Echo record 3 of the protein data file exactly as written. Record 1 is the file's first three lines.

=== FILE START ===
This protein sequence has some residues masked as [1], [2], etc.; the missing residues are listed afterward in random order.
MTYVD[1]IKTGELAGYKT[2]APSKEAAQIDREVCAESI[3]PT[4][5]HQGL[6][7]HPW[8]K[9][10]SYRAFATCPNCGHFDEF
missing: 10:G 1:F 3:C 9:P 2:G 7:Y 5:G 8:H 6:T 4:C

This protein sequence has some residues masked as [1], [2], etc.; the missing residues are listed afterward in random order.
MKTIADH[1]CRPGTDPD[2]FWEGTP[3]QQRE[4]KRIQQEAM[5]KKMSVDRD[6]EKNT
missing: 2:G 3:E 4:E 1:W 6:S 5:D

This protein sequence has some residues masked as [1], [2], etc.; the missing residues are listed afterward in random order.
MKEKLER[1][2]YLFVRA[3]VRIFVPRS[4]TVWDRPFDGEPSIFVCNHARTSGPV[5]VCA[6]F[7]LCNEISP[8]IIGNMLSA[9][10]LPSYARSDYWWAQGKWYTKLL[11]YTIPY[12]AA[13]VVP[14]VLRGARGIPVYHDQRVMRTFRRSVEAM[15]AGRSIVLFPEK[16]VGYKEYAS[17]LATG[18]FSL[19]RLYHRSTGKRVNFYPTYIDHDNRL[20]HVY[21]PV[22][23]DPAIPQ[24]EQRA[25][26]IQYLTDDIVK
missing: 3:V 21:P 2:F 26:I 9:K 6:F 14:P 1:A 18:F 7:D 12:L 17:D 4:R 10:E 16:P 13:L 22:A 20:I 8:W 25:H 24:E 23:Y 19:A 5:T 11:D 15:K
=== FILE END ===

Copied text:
This protein sequence has some residues masked as [1], [2], etc.; the missing residues are listed afterward in random order.
MKEKLER[1][2]YLFVRA[3]VRIFVPRS[4]TVWDRPFDGEPSIFVCNHARTSGPV[5]VCA[6]F[7]LCNEISP[8]IIGNMLSA[9][10]LPSYARSDYWWAQGKWYTKLL[11]YTIPY[12]AA[13]VVP[14]VLRGARGIPVYHDQRVMRTFRRSVEAM[15]AGRSIVLFPEK[16]VGYKEYAS[17]LATG[18]FSL[19]RLYHRSTGKRVNFYPTYIDHDNRL[20]HVY[21]PV[22][23]DPAIPQ[24]EQRA[25][26]IQYLTDDIVK
missing: 3:V 21:P 2:F 26:I 9:K 6:F 14:P 1:A 18:F 7:D 12:L 17:D 4:R 10:E 16:P 13:L 22:A 20:I 8:W 25:H 24:E 23:Y 19:A 5:T 11:D 15:K